Paving the way for a bigger presence and positive queer representation across the city, organisers have worked with Nottingham City Council to put on Nottinghamshire Pride’s signature protest march through the city centre. While there had been plans for a full Pride event, these have had to be stripped back significantly due to government guidance.
Nottinghamshire Pride, which launched in 2013 but has had a presence in the city since 1987, is a charity funded entirely by donations and sponsorship and organised and run by volunteers. Local developer Sladen Estates has provided sponsorship for the event for the second year running.
Leigh Ellis, chairperson at Nottinghamshire Pride, said: “The march has always been the soul and centre of Notts Pride; it anchors us all to the core purposes of the Pride movement. If you feel able to join the march, turn up as your proudest self – unfiltered and fabulous, whatever that means for you. Many who rely on Pride to feel a sense of community, safety and acceptance will be delighted that this year’s celebrations will go ahead in person.
“Our main aim is to provide a safe environment and we are continuing to work in partnership with the city council to ensure the festival is secure and the correct measures are implemented. Tickets, barriers, extra security and limits on numbers are not what Notts Pride is about, so taking it back to the march seemed the most fitting way to celebrate.
“As we prepare to take to the streets again, it’s vital to take stock and remember the sacrifices and contributions made over the years to get us where are today.
“We’re looking forward to meeting more of the LGBTQIA+ community and its allies in September this year, and welcoming back those who were unable to celebrate in person with us in 2020. This year’s theme will be all about reflecting and reconnecting and we will stand in solidarity against hate and everything that unites us.”
People wishing to participate in the march should gather from 10am at the top of Albert Street, near St. Peter’s church, all the way down to Broad Marsh. The march will then set off at 11am, passing through the city centre and dispersing at the end of Broad Street in Hockley – Pride’s home for the past seven years.
Wearing a mask is strongly recommended and people are encouraged to do a lateral flow test before attending. Keeping some distance between people through the march will help keep everyone safe – those feeling unwell should not attend.
Sponsors Sladen Estates has just unveiled plans for a new £200 million business quarter development by the former Broadmarsh shopping centre and have previously developed two of the East Midlands’ most significant developments – a 275,000 sq ft office at Unity Square, near Nottingham Station, and a 1,750,000 sq ft distribution centre for Amazon in Sutton-in-Ashfield, in Nottinghamshire.
Nick and Julia Sladen, of Sladen Estates, said: “We are extremely pleased, both as a family and business, to provide sponsorship to Nottinghamshire Pride again this year, following its first ever online event in 2020. Every person deserves to see themselves represented in the books, art, music and media they consume.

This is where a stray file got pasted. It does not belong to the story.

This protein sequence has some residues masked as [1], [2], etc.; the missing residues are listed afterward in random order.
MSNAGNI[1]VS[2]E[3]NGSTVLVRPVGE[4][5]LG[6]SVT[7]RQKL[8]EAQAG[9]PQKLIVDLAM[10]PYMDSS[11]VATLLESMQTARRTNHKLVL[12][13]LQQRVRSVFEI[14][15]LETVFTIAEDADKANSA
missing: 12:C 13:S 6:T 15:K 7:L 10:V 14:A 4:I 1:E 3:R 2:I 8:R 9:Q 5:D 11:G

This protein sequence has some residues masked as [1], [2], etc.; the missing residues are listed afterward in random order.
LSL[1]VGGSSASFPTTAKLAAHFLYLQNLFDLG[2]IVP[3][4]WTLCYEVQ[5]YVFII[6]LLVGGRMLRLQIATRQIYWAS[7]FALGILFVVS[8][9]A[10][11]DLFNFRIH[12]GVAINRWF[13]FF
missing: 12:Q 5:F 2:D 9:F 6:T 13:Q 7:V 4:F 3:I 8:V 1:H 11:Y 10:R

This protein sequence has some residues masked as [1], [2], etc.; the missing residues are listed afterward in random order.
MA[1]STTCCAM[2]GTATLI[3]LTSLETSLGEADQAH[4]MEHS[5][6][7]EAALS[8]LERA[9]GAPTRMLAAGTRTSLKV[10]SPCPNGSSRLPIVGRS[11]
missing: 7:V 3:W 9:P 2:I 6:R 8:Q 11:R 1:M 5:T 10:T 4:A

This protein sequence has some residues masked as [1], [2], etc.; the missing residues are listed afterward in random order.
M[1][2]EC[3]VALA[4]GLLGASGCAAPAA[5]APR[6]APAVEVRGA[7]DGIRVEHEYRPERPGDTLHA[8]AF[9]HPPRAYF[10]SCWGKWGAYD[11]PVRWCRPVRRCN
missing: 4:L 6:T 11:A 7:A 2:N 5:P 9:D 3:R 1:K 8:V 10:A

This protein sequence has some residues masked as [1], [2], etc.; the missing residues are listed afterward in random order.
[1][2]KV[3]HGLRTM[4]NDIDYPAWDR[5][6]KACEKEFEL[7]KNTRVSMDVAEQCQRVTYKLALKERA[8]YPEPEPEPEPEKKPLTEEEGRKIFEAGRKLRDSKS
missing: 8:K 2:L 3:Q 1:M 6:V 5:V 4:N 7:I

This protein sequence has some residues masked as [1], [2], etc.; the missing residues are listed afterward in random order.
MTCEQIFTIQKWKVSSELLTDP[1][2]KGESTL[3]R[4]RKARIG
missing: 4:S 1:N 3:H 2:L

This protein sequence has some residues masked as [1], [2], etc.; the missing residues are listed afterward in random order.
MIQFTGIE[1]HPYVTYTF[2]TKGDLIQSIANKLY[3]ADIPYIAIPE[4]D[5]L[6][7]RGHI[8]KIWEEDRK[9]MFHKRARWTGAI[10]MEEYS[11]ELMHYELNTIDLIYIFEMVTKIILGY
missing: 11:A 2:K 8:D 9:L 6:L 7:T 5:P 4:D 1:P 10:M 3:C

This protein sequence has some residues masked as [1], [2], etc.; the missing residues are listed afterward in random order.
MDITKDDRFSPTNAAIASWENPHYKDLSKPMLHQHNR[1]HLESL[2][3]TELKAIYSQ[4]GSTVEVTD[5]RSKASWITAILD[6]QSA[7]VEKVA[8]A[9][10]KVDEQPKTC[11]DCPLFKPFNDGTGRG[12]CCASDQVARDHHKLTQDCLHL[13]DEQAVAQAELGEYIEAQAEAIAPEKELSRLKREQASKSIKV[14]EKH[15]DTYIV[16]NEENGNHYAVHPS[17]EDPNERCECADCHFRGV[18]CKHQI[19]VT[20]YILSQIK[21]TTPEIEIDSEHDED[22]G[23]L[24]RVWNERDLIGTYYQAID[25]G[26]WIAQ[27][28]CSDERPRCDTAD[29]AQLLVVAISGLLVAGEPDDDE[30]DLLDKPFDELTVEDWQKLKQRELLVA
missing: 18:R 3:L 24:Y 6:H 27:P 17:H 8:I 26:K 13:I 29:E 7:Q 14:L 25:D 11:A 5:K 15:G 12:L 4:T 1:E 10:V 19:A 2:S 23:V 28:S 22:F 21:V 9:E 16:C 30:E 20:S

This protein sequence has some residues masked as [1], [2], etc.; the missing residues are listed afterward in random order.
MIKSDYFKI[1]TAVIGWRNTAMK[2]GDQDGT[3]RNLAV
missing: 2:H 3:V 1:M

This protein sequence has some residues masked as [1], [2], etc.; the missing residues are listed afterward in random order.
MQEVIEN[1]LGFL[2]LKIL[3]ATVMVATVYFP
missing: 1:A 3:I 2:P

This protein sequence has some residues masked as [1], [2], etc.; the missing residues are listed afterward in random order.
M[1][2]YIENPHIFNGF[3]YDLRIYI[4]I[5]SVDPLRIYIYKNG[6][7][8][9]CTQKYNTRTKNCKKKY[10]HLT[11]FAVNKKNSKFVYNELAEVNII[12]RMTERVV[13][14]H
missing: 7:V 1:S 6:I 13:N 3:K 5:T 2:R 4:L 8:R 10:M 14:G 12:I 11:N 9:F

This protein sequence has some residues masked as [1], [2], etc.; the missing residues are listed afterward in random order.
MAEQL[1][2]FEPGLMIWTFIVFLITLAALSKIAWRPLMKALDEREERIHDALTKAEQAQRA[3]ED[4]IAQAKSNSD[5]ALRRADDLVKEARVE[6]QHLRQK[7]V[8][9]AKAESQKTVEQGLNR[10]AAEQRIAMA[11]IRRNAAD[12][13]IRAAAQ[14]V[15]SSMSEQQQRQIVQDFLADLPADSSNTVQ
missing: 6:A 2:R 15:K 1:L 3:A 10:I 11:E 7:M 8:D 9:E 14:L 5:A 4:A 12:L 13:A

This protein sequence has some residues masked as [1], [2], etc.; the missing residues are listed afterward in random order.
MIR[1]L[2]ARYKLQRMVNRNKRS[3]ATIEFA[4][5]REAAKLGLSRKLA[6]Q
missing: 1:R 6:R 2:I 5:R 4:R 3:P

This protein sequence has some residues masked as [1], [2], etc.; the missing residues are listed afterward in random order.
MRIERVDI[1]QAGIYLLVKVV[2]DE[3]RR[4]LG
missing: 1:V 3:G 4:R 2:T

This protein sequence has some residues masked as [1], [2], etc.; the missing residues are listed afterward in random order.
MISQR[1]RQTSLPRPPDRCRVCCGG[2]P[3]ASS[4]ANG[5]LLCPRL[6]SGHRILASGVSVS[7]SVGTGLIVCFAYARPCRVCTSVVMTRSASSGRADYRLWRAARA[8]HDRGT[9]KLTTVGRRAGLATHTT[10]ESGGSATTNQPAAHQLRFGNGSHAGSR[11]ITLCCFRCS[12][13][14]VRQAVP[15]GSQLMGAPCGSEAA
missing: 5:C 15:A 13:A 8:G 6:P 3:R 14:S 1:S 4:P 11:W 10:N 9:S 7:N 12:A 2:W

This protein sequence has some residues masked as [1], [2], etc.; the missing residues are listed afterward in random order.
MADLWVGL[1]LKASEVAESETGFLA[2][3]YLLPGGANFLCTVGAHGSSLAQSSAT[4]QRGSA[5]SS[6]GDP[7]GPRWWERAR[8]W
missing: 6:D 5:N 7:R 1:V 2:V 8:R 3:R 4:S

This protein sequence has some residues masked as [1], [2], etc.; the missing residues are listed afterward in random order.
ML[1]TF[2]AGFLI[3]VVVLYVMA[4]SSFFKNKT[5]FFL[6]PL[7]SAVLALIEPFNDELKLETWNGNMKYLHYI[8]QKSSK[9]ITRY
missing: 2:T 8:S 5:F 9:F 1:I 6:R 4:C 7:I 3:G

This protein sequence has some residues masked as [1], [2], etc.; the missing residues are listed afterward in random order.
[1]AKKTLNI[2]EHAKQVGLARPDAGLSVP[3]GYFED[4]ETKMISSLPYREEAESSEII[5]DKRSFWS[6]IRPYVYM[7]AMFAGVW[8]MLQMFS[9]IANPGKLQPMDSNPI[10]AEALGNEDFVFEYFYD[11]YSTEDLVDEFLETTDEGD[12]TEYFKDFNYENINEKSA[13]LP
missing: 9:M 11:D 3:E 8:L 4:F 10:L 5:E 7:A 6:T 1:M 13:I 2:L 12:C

“Nottinghamshire Pride aims to provide ‘visibility’, ‘education’ and ‘celebration’ of the LGBTQIA+ community and emphasises the continuing importance of the event for generations to come. It’s great to see that this year, Pride will be coming back in person to bring the city together and highlight Nottingham as a great place to live, work and thrive.”
Nottingham City Council has continued to support the LGBTQIA+ community and has previously adapted its logo to include rainbow stripes, lit up the Council House and Nottingham Castle with rainbow colours, and painted a 'rainbow road' in Broad Street.
Cllr David Mellen, leader of Nottingham City Council, said: “Pride is always a wonderful celebration in our city and I’m so pleased that this year at least the fantastic parade can return. Nottingham is a diverse city that celebrates equality, inclusivity and respect and this event gains in popularity year on year. We want all our citizens to feel supported and this event shows that we support and are proud of our diverse LGBT+ residents.
“The event organisers have worked hard to design an event that meets the latest Covid guidance; I would encourage anyone going to take a Covid test beforehand and to take sensible precautions whilst at the event.”
Leigh added: “As we have seen over the past year, the world can change overnight, so it's incredibly important that the city, county and wider East Midlands region continue to work towards being a beacon of diversity and inclusion. We couldn’t make the event happen without the kindness of our volunteers and supporters, who enable us to continue uniting the LGBTQIA+ community and ensure Nottinghamshire Pride is secure for future generations.
“There has also some concern expressed about the date as it is also marks the 20th anniversary of the 9/11 attacks in New York. It is a legitimate concern. We concluded that there probably isn’t a greater way to mark the memory of those people who died than with the largest demonstration of love in Nottinghamshire. It was a hateful act and we will make sure those who lost their lives are remembered with respect and love.
“Taking part as safely as possible will be key to the success of the march. Notts Pride will do everything it can to make that possible, as should the individuals attending.”
For more information on Nottinghamshire Pride or to get involved, please visit www.nottinghamshirepride.co.uk.